One of the most common injuries we see here at Shaw Law Offices is the rotator cuff tear after a fall. This occurs for a couple reasons: (1) clients who fall tend to be a bit older than the general population; and (2) the outstretched arm to brace for a fall is a common position for people who slip on ice and snow.
The rotator cuff is a group of muscles and tendons (not a specific tendon or ligament). It attaches to the shoulder joint bones and allows a person to move the arm upwards and also keeps the shoulder joint stable. The shoulder joint is a ball and socket type joint. The top portion of the humerus (arm bone) forms a joint-like form with the scapula (often called the "shoulder blade"). The rotator cuff "holds" or "fixes" the head of the humerus bone into the scapula. It controls the movement of the shoulder joint which is used by the common person hundreds of times a day or week.
But, a rotator cuff tear happens when one of these tendons is torn from the bone. There are two common ways this "tear" occurs and it is very important to know the difference in a legal claim. One way is from chronic use (usage over time) and the other is from an "acute" or "traumatic" event like a slip and fall injury.
Persons who use their shoulder joint repeatedly like painters or others might experience a "chronic" tear of the rotator cuff over time. Oftentimes, the rotator cuff tendons become frayed or almost torn, but it isn't until the slip and fall that causes the final snap.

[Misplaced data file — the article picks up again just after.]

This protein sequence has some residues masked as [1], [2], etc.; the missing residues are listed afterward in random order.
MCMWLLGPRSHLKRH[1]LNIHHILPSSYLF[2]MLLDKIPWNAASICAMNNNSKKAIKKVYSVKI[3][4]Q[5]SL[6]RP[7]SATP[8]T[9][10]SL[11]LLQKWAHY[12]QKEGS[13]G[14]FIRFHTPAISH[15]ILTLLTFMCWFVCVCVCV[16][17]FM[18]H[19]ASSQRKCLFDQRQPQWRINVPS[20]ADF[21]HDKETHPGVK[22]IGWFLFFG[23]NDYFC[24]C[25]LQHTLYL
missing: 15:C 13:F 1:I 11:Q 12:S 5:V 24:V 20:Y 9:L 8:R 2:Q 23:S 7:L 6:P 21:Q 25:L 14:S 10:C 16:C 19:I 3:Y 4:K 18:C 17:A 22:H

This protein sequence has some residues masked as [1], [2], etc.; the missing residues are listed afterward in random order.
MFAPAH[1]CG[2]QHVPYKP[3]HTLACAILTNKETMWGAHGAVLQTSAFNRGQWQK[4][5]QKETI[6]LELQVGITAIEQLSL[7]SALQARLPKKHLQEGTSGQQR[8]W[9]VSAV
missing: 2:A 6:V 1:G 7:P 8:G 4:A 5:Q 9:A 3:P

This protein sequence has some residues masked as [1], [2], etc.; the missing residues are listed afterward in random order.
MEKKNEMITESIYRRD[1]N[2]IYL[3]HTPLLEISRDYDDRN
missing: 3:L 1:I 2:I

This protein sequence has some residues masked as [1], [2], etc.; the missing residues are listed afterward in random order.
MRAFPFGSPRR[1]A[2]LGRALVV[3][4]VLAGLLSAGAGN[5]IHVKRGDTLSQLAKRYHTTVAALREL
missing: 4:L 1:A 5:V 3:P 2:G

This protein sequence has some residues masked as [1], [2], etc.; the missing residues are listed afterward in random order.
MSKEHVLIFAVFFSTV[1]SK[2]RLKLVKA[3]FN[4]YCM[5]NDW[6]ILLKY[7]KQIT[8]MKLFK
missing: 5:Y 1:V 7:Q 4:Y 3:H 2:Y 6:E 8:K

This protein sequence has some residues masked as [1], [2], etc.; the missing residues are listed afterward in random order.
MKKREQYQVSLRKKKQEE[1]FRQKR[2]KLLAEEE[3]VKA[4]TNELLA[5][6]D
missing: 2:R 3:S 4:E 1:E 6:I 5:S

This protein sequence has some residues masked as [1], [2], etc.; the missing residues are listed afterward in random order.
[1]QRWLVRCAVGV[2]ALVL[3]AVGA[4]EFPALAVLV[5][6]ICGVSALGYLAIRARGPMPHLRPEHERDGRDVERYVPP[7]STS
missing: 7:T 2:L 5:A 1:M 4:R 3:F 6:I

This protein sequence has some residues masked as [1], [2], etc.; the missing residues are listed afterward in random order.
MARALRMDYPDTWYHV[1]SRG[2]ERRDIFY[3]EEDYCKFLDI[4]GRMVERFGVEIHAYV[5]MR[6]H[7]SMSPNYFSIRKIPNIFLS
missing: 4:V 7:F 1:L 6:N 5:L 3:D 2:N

These types of trip and fall or slip and fall cases tend to have lower settlement values compared to the younger person who experiences a rotator cuff tear of an "a sudden acute" nature which may happen when you fall on your arm while it is stretched out.
A chronic tear of the rotator cuff tendon happens progressively slowly over time. It is likely you might feel that condition over time and be diagnosed with chronic tendinitis or impingement syndrome at some point prior to the final tear. Eventually, the tendons wear down and a full tear occurs.
A rotator cuff injury is one of the most painful of all injuries and the physical therapy that occurs after an operation has been described as very painful in nature.
Sometimes, a treating physician will be asked during a deposition (sworn statement outside of court) whether the rotator cuff tear diagnosed on the Magnetic Resonance Imaging (MRI) is "acute" or "chronic." An orthopedic surgeon or other doctor might be able to opine that a tear was "acute" in nature if the tear appears to be "fresh". A fresh tear looks different than a chronic tear in that the tendons have not started to shrink or look withered.
An "acute" rotator cuff tear is a very serious operation and has a higher settlement value than a chronic tear.
Additionally, there are two kinds of tears:
A partial tear happens when the tendons do not become fully detached from the bone.
But, a complete, full thickness tear occurs when the tear goes completely through the tendon. Complete tears do not heal on their own as there is no blood supply to the tendon in order to accomplish healing.
This type of detached tear requires a surgery in which the tendons are "tied" back to the shoulder.
Here is an example of a rotator cuff surgery. They can cost over $50,000 in medical expenses and bills.
Cases involving rotator cuff surgeries are very serious and need an experienced slip and fall attorney like those at Shaw Law Offices.
With over 30+ years experience and several jury trials involving "rotator cuff tears", Attorney Jeff JJ Shaw is the right man for the job to get you the compensation you deserve.
Call or Text (877) 225-5742.
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